John Bel Edwards, a Catholic, said he supports the bill to ban abortions after a fetal heartbeat is detected
The governor of Louisiana – a Catholic Democrat – says he will sign a bill banning abortions after the detection of a fetal heartbeat, if the legislation arrives on his desk.
“My inclination is to sign it,” said Governor John Bel Edwards, according to the Monroe News Star.
“It’s consistent with my unblemished pro-life record in my years as a legislator and governor,” he said earlier this month.
Last year, Edwards signed a bill to ban most abortions after 15 weeks of pregnancy. The governor has cited his Catholic faith as influencing his pro-life beliefs.
The bill still needs approval by the House. If enacted into law, it would ban abortions after a fetal heartbeat can be detected, usually around six weeks into pregnancy. Similar laws have been passed in several other states this year, including Kentucky, Georgia, Mississippi, and Ohio.
While the national Democratic platform is clear in its support for legal abortion, Edwards said on his monthly radio show that his views align with many members of his party in Louisiana.
“I know that for many in the national party, on the national scene, that’s not a good fit. But I will tell you, here in Louisiana, I speak and meet with Democrats who are pro-life every single day,” he said, according to the Associated Press.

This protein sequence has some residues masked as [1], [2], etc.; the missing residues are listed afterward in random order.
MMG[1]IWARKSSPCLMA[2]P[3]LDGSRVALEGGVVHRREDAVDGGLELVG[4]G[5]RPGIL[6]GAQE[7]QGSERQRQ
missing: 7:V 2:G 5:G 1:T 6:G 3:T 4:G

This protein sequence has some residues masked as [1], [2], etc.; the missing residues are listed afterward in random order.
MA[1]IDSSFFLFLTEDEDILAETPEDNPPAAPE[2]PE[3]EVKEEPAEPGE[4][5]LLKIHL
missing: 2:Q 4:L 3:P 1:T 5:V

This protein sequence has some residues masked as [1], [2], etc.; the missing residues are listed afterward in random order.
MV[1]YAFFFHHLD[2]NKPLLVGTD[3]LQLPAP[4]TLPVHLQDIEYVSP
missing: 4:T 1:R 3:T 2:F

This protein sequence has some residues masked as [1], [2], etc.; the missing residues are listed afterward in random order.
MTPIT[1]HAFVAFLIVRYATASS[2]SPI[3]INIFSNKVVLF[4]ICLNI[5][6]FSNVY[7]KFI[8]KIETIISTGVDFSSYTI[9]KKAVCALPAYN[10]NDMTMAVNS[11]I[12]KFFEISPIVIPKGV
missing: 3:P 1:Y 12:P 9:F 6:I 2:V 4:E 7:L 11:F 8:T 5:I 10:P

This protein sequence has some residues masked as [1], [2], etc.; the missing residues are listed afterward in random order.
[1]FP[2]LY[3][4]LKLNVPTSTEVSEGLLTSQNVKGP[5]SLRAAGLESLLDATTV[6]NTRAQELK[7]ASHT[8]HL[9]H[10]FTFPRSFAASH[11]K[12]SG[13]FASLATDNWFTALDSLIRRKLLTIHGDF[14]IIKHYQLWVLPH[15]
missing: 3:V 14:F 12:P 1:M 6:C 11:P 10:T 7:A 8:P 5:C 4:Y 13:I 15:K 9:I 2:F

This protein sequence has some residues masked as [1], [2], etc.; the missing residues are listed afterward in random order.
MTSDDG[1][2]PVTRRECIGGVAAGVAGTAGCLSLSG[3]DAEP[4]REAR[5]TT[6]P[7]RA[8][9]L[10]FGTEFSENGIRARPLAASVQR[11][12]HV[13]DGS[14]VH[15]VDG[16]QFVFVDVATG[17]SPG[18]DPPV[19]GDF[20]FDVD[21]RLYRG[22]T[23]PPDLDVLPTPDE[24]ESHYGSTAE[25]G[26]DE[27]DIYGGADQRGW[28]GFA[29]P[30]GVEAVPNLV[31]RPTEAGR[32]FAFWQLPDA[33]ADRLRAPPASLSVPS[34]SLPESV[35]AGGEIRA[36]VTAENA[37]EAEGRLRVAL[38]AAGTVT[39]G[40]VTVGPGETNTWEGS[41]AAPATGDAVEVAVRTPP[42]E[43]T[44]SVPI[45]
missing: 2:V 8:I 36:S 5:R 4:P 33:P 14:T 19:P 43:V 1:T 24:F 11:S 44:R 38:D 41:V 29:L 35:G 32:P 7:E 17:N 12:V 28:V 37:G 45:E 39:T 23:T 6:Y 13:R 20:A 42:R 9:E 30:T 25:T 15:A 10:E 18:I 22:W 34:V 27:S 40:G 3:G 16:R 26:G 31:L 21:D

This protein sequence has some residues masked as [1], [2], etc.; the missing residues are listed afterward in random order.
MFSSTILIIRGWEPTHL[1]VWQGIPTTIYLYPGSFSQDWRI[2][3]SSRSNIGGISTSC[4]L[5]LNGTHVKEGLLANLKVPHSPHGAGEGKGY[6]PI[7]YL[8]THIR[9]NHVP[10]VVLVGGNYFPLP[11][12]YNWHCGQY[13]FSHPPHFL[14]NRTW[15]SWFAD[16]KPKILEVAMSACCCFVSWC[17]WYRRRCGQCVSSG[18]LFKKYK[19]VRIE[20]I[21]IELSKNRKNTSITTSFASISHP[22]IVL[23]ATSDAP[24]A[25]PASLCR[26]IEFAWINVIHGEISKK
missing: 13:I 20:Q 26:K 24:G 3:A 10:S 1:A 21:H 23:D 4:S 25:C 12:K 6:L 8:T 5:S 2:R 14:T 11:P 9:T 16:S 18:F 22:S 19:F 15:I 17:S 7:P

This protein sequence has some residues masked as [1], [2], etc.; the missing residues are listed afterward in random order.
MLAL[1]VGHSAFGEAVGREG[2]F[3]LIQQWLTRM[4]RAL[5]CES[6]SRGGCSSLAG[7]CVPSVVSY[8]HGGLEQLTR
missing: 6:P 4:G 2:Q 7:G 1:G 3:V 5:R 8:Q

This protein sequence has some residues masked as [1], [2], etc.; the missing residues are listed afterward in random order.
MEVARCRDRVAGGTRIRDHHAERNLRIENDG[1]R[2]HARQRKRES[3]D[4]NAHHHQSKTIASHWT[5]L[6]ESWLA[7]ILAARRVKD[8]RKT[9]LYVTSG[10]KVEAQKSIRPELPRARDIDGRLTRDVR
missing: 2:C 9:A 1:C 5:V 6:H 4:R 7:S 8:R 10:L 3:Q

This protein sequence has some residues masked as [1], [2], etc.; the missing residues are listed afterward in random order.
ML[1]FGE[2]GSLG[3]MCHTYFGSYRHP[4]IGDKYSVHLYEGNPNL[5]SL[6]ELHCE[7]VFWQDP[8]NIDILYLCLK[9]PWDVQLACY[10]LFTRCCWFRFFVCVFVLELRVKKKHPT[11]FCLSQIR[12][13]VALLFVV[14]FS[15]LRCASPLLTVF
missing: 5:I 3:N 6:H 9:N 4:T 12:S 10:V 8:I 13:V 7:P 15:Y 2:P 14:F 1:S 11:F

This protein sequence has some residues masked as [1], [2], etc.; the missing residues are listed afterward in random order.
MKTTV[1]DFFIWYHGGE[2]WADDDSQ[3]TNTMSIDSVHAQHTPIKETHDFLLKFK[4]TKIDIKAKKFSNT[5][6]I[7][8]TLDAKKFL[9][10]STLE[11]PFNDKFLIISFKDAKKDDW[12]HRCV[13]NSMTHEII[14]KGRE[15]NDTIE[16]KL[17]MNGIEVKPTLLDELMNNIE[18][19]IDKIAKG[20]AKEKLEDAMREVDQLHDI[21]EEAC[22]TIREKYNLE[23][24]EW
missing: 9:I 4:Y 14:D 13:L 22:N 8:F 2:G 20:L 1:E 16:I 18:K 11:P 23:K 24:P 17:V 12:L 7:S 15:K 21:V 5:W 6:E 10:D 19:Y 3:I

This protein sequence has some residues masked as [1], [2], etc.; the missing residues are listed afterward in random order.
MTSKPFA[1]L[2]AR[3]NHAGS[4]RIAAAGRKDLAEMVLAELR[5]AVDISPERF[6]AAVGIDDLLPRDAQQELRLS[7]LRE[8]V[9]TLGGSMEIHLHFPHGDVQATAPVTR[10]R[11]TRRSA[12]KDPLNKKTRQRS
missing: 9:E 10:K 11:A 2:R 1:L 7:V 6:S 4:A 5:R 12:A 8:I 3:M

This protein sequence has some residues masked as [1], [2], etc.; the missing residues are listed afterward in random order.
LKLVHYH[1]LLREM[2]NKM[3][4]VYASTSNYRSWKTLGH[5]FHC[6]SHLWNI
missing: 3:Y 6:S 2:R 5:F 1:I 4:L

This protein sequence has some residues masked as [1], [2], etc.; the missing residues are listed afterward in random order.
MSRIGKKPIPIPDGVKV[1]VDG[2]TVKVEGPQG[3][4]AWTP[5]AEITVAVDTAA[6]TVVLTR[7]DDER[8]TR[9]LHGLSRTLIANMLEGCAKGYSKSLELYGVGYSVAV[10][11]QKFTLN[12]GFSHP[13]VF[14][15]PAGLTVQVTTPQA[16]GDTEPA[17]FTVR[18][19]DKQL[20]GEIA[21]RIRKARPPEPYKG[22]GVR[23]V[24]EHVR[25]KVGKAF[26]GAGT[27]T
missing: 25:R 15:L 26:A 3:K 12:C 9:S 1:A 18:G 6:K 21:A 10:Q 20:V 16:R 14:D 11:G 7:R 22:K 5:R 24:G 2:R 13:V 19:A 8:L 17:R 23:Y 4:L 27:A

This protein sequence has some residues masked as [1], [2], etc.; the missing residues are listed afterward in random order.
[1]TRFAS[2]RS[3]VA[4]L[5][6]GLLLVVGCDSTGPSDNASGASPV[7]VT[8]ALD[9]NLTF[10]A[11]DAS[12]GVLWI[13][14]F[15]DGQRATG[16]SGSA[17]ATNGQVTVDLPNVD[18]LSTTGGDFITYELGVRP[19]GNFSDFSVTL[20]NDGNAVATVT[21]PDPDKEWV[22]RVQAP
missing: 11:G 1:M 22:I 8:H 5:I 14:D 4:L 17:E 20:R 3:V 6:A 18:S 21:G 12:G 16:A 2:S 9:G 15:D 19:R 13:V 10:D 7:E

Edwards ran for governor on a pro-life platform. In a TV advertisement in 2015, his wife Donna had spoke about her first pregnancy. She said they were pressured to have an abortion by the doctor after they found out their daughter had spina bifida. The couple refused, and their daughter is now married and employed as a school counselor.
“I was 20 weeks pregnant with our first child when the doctor discovered she had Spina Bifida and encouraged me to have an abortion. I was devastated, but John Bel never flinched. He just said ‘No, no we are going to love this baby no matter what’,” said Donna in the video.
Edwards is up for re-election this year. According to the AP, his Republican opponents U.S. Representative Ralph Abraham and businessman Eddie Rispone have tried to associate him with the abortion advocacy of the national Democratic party.
But the governor rejects that characterization.
“This is not an easy issue to pigeonhole people – or especially me – on, at least, because I don’t think the labels really work,” Edwards said.